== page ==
Arrow-right Camera


In brief: Head-on train collision leaves two dead

Mon., Aug. 18, 2014

Two Union Pacific train crew members were killed and two others were injured when two freight trains collided head-on in northeast Arkansas early Sunday, Arkansas State Police said.

The collision happened about 3 a.m. in Hoxie, a small town about 90 miles northwest of Memphis, Tennessee. A resulting fire took about seven hours to extinguish, according to Union Pacific spokesman Brandon Morris.

Authorities asked about 500 people within 1 1/2 miles of the collision to leave their homes following the crash because of the fire, the Lawrence County Sheriff’s Office said. Most were allowed to return home by midmorning Sunday, according to county Emergency Management Director Buddy Williams.

“The fire involved diesel and also there was a tank car that ruptured and it contained an (unknown) alcoholic beverage,” Arkansas Department of Emergency Management spokesman Kendell Snyder said. He said there were no other leaks.

“We don’t know the cause of the accident. We have no idea why these trains were on the same line,” Williams said.

Palestinians divided as truce nears end

CAIRO – Palestinians appeared divided Sunday as the clock was winding down on the latest Gaza cease-fire, with officials saying Hamas was still opposed to a compromise Egyptian proposal that would ease the closure of the territory, while other factions, including delegates representing President Mahmoud Abbas, were inclined to accept.

Hamas officials said they were holding out in hopes of getting more concessions in the Egyptian-mediated talks. With a temporary truce set to expire tonight, a range of outcomes remained possible, including a return to fighting that has brought great devastation to Gaza, an unofficial understanding that falls short of a formal negotiated deal, or yet another extension in negotiations.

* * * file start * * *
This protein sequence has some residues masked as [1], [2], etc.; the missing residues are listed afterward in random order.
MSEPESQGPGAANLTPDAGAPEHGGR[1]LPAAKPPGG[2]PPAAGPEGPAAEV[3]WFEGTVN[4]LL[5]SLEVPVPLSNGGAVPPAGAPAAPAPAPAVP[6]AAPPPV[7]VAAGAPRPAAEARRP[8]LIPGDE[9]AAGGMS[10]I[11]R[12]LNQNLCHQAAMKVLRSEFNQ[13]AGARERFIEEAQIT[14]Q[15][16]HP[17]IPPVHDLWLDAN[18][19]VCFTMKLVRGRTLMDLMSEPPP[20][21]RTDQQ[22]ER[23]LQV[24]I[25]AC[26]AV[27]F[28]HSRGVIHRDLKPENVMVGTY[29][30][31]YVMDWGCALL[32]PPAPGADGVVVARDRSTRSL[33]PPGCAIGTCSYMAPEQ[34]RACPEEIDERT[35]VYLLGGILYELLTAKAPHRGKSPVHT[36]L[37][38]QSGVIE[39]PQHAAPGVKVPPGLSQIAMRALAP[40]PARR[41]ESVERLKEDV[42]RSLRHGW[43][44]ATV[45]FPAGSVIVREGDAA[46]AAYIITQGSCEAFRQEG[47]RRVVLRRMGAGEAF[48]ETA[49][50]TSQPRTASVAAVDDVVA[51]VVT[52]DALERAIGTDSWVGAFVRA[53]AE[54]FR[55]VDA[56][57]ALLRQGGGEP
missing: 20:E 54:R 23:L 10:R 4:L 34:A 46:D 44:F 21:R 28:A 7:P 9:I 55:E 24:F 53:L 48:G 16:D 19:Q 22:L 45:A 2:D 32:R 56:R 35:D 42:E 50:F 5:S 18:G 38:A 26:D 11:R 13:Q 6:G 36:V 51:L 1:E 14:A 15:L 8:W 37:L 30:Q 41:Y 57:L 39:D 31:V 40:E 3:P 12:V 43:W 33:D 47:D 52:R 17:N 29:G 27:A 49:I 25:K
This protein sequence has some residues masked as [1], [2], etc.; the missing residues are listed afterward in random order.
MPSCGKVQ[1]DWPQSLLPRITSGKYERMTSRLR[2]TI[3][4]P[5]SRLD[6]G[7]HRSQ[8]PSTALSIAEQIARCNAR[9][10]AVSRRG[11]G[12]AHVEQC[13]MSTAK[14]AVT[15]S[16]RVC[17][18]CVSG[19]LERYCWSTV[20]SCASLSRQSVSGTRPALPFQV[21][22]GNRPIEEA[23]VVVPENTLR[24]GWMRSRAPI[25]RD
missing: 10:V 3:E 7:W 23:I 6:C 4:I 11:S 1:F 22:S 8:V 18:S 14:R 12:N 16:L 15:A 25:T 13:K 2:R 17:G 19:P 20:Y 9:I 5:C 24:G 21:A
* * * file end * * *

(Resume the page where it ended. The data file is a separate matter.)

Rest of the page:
The negotiations are aimed at ending the latest war between Israel and Hamas-led militants in Gaza. Nearly 2,000 Palestinians have been killed – mostly civilians – and more than 10,000 people have been wounded since the war began July 8, according to United Nations figures. In Israel, 67 people have been killed, all but three of them soldiers.

The indirect talks have been going on, through Egyptian mediators, since early last week. As Palestinian and Israeli negotiators returned to Cairo on Sunday following a weekend of consultations across the Middle East, the gaps remained wide.

The current five-day cease-fire is due to end tonight at midnight.

Acid spill into rivers closes 88 schools

MEXICO CITY – Eighty-eight schools in a northern Mexico state will not open today along with the rest of the country because of the danger of water contaminated by the spill of 10 million gallons of acids from a copper mine into two rivers this month.

Sonora state civil protection director Carlos Arias said Sunday that the schools in the seven municipalities most affected by the Aug. 6 spill may be able to open in a week, once officials ensure safe drinking water for students.

Officials have distributed more than 1 million gallons of drinking water over the past week using tanker trucks, so far reaching 80 to 90 percent of people in the area.

Pope calls on Koreans to reject old ways

SEOUL, South Korea – Pope Francis wrapped up his first trip to Asia today by challenging Koreans – from the north and the south – to reject the “mindset of suspicion and confrontation” that clouds their relations and instead find new ways to forge peace on the war-divided peninsula.

Francis celebrated a Mass of reconciliation in Seoul’s main cathedral attended by South Korean President Park Geun-hye as well as some North Korean defectors. It was the final event of a five-day trip that confirmed the importance of Asia for this papacy and for the Catholic Church as a whole, given the church is young and growing here whereas it is withering in traditionally Christian lands in Europe.

In a poignant moment at the start of the Mass, Francis bent down and greeted seven women, many sitting in wheelchairs, who were used as sexual slaves by the Japanese military during World War II.

Capping a trip that saw him reach out to China, North Korea and a host of other countries that have no relations with the Holy See, Francis said in his homily that reconciliation can be brought about only by forgiveness, even if it seems “impossible, impractical and even at times repugnant.”